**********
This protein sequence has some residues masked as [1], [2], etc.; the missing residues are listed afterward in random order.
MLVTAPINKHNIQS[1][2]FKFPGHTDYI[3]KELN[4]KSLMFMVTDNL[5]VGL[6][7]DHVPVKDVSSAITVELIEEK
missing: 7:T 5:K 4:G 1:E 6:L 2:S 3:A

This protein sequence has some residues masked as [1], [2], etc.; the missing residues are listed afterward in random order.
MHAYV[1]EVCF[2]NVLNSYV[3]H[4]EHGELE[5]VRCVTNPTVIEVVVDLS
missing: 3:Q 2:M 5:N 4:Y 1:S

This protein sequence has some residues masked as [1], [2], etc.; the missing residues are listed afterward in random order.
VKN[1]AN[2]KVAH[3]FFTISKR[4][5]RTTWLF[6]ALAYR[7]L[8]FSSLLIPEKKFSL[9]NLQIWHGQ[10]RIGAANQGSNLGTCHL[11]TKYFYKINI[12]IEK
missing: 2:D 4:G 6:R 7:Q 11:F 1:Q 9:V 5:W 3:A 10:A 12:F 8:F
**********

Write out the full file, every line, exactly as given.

This protein sequence has some residues masked as [1], [2], etc.; the missing residues are listed afterward in random order.
MLVTAPINKHNIQS[1][2]FKFPGHTDYI[3]KELN[4]KSLMFMVTDNL[5]VGL[6][7]DHVPVKDVSSAITVELIEEK
missing: 7:T 5:K 4:G 1:E 6:L 2:S 3:A

This protein sequence has some residues masked as [1], [2], etc.; the missing residues are listed afterward in random order.
MHAYV[1]EVCF[2]NVLNSYV[3]H[4]EHGELE[5]VRCVTNPTVIEVVVDLS
missing: 3:Q 2:M 5:N 4:Y 1:S

This protein sequence has some residues masked as [1], [2], etc.; the missing residues are listed afterward in random order.
VKN[1]AN[2]KVAH[3]FFTISKR[4][5]RTTWLF[6]ALAYR[7]L[8]FSSLLIPEKKFSL[9]NLQIWHGQ[10]RIGAANQGSNLGTCHL[11]TKYFYKINI[12]IEK
missing: 2:D 4:G 6:R 7:Q 11:F 1:Q 9:V 5:W 3:A 10:A 12:F 8:F